BEEN THERE Almonds
DO THIS Walnuts
Almonds are the ideal snack: They're portable, filling, and if you're tired of your old standby, throw some walnuts into the rotation. Though they do contain more fat per 1-ounce serving than almonds (18 grams versus 14), the majority of fat in walnuts is omega-3 fatty acids. "They're one of the few plant-based sources of these healthy fats," says Steven Pratt, M.D., author of SuperFoods Rx: Fourteen Foods That Will Change Your Life. Most Americans are deficient in omega-3s, which help protect against depression, Alzheimer's, and heart disease. In act, in 2004 the FDA allowed advertising stating that these nuts may reduce the risk of heart disease. "Walnuts are also high in sterols, plant compounds that inhibit the absorption of cholesterol," says Pratt. Research shows that eating walnuts regularly can cause LDL ("bad" cholesterol) levels to drop by as much as 16 percent. What's more, a recent study published in the Journal of the American College of Cardiology found that people who ate about 10 walnuts with a meal high in artery-clogging saturated fat experienced less harmful inflammation in their blood vessels than those who didn’t have the nuts.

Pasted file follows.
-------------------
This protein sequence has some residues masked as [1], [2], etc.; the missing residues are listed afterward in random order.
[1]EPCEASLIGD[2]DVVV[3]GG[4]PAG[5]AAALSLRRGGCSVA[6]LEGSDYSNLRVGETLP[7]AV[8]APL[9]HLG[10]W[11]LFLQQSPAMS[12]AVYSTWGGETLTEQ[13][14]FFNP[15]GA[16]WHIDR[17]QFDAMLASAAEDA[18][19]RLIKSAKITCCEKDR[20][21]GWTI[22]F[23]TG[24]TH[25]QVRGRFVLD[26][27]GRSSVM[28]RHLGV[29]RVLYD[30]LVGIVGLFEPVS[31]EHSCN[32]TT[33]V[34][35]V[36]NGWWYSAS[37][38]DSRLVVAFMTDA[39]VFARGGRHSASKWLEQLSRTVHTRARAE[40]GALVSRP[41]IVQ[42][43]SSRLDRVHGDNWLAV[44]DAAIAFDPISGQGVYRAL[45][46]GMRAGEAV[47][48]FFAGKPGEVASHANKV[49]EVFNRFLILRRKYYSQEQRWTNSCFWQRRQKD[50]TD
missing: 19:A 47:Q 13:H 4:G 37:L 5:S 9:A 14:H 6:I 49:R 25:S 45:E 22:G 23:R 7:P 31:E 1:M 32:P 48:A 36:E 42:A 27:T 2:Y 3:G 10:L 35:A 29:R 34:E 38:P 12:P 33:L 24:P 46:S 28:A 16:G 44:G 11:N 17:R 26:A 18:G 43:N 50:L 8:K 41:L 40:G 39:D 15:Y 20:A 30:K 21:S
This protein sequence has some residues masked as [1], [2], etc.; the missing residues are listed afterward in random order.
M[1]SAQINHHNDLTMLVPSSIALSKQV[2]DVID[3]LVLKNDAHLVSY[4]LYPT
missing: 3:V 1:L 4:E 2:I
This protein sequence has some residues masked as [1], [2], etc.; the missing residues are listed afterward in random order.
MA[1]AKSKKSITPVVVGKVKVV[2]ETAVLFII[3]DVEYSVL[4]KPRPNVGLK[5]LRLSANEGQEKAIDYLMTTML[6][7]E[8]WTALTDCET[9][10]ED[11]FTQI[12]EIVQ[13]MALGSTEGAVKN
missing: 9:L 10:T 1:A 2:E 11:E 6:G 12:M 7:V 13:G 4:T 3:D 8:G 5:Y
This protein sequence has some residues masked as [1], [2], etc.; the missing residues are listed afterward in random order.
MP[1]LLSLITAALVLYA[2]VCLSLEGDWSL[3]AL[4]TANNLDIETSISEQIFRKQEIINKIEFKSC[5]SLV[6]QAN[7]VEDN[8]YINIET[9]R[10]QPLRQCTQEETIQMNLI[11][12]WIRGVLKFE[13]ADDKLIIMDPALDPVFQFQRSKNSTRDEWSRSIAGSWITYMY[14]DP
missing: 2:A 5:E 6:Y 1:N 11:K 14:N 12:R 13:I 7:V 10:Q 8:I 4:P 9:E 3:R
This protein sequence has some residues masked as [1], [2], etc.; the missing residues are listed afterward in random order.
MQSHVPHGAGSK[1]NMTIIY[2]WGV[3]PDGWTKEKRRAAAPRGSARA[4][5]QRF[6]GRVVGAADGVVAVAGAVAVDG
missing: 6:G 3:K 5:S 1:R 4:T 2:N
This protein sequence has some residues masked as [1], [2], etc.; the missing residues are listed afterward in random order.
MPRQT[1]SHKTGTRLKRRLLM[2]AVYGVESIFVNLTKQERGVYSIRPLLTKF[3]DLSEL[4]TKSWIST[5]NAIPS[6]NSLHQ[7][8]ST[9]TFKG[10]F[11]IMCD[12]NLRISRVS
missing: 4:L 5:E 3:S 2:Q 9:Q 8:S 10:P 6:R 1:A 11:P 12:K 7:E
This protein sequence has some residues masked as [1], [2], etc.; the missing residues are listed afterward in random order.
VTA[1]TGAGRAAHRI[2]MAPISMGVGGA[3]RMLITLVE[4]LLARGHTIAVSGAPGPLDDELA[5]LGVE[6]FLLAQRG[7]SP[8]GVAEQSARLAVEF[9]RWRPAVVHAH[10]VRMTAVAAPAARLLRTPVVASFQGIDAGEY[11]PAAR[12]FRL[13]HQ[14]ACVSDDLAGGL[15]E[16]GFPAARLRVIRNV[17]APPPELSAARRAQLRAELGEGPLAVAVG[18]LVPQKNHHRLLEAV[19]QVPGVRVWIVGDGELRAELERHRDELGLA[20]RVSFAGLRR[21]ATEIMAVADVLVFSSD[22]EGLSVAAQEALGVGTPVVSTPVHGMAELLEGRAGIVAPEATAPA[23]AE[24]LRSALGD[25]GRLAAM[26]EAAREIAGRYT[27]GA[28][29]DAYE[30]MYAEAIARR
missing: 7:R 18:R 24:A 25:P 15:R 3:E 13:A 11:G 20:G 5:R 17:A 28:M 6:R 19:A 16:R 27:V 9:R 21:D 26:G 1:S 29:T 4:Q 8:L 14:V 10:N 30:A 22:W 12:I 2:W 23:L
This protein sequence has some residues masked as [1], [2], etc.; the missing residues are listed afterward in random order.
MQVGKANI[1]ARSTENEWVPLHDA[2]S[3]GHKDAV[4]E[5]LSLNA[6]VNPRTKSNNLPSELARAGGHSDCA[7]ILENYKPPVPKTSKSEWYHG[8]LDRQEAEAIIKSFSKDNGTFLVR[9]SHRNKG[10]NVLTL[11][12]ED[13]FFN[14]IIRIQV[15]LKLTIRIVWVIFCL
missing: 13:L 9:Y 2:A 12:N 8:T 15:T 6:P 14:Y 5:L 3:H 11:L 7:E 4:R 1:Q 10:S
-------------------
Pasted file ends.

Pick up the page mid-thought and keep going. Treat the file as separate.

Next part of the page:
SERVING TIP Toasting walnuts brings out their flavor. Place 1 ounce (about 7 nuts) on an ungreased sheet and bake at 350°F for 5 to 10 minutes, or cook in a heavy skillet over medium-high heat for 2 minutes. Chop and toss into pancake or muffin batter, or sprinkle on top of a salad or lowfat yogurt.